Health Technology Assessment plays an important role in delivering best health technologies to patients. In Polish setting, authors like Orlewska have been evaluating cost-effectiveness of therapeutic strategies in different conditions, e.g. treatments for hepatitis B and C, heparin use in acute coronary syndrome, somatostatin analogues in acromegaly and multiple sclerosis. Kolasa et al. have been reviewing HTA assessments of public health programs and drug therapies [44, 45]. Most recently they have analyzed potential of multiple-criteria decision analysis (MCDA) to replace standard HTA assessment of orphan drugs [46]. Only in 2020 an extensive report was published on the topic and use of MCDA in reimbursement processes in Poland and in the world [47]. MCDA has higher potential for meeting the needs of patients as, apart from clinical and cost effectiveness, it considers multiple criteria by quantifying and weighing decision items.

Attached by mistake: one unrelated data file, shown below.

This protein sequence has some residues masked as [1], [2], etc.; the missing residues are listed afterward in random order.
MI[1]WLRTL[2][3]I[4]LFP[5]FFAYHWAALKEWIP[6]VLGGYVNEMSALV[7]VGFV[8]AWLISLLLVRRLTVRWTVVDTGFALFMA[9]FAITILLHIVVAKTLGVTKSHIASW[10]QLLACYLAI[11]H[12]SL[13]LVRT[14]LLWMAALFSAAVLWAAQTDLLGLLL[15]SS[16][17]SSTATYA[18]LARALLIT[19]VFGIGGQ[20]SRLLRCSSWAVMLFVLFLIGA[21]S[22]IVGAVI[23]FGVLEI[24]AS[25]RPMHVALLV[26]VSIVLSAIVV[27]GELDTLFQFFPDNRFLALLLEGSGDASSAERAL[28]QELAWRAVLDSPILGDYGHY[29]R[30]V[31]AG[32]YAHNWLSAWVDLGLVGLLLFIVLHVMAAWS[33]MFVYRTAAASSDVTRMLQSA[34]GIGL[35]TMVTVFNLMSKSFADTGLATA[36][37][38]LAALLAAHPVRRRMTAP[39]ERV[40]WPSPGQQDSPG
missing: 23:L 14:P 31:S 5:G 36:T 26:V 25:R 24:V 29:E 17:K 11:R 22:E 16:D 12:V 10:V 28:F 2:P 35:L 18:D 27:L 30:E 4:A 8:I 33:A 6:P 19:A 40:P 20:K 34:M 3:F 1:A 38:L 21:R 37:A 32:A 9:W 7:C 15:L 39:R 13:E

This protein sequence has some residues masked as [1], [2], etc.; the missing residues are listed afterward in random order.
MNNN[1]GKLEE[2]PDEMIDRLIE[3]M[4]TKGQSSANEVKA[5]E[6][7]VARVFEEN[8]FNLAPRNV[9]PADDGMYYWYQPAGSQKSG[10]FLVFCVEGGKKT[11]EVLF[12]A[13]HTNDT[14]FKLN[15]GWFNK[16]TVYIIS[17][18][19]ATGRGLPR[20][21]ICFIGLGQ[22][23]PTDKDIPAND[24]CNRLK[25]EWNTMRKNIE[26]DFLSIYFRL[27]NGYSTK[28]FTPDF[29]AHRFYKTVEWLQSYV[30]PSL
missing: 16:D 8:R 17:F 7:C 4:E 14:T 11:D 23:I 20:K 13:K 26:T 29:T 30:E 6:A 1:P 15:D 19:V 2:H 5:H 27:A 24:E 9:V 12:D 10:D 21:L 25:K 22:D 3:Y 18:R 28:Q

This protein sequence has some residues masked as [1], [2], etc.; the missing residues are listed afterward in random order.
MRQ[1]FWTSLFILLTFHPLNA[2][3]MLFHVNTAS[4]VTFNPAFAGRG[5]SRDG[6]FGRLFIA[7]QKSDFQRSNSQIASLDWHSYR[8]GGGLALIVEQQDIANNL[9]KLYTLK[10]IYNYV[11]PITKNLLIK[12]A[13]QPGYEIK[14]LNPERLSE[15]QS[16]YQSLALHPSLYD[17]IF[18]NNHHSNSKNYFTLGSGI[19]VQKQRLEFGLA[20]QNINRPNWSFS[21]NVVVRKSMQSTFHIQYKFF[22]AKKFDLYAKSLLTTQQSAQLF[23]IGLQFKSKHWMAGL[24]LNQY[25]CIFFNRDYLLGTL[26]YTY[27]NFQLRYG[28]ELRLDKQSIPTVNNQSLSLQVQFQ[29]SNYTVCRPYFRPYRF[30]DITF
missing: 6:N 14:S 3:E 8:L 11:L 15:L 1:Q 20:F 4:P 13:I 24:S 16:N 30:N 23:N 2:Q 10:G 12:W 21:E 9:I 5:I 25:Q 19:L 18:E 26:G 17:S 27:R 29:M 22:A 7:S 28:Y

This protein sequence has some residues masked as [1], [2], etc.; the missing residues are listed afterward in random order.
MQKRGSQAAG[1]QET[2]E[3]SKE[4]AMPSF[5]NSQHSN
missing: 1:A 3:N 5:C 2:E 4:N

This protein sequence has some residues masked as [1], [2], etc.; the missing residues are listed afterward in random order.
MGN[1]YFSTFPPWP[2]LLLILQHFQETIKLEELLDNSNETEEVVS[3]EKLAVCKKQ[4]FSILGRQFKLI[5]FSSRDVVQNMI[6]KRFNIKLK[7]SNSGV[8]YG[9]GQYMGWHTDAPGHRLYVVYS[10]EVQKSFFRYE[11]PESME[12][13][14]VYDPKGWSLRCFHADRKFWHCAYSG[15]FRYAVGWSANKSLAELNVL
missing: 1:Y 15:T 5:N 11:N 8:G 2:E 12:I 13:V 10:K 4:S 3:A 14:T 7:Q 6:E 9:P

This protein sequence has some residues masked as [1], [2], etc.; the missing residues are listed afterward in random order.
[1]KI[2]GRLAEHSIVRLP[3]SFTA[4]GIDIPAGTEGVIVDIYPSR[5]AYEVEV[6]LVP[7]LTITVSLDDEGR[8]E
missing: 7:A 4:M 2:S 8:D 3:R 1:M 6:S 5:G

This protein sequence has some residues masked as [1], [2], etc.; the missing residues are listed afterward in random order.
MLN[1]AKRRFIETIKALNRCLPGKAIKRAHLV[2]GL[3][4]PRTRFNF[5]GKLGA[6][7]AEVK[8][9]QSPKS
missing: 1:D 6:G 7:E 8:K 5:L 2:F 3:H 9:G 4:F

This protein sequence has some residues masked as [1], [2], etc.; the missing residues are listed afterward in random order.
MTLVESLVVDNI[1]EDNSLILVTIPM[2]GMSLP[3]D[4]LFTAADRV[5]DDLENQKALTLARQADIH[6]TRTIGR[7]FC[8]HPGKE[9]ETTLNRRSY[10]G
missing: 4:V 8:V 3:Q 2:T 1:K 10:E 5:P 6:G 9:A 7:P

Despite great interest, Economist Intelligence Unit report shows that Poland demonstrates moderate alignment with value-based care approaches. The report highlights that the country lacks high-level policy or plan enabling implementation of VBHC as well as education and training of healthcare professionals in this matter. Existing examples that enable implementation of VBHC include bundled payments, quality standardization, development of Electronic Health Records and national policy that supports organizing healthcare delivery into integrated and patient-focused units. EIU indicates that evidence-based guidelines for healthcare, and methods of measuring outcomes and costs are the areas that still need improvement. The report shows that only Sweden has implemented Value-Based Healthcare approach with very high alignment, whereas the UK is the only country with high alignment [48]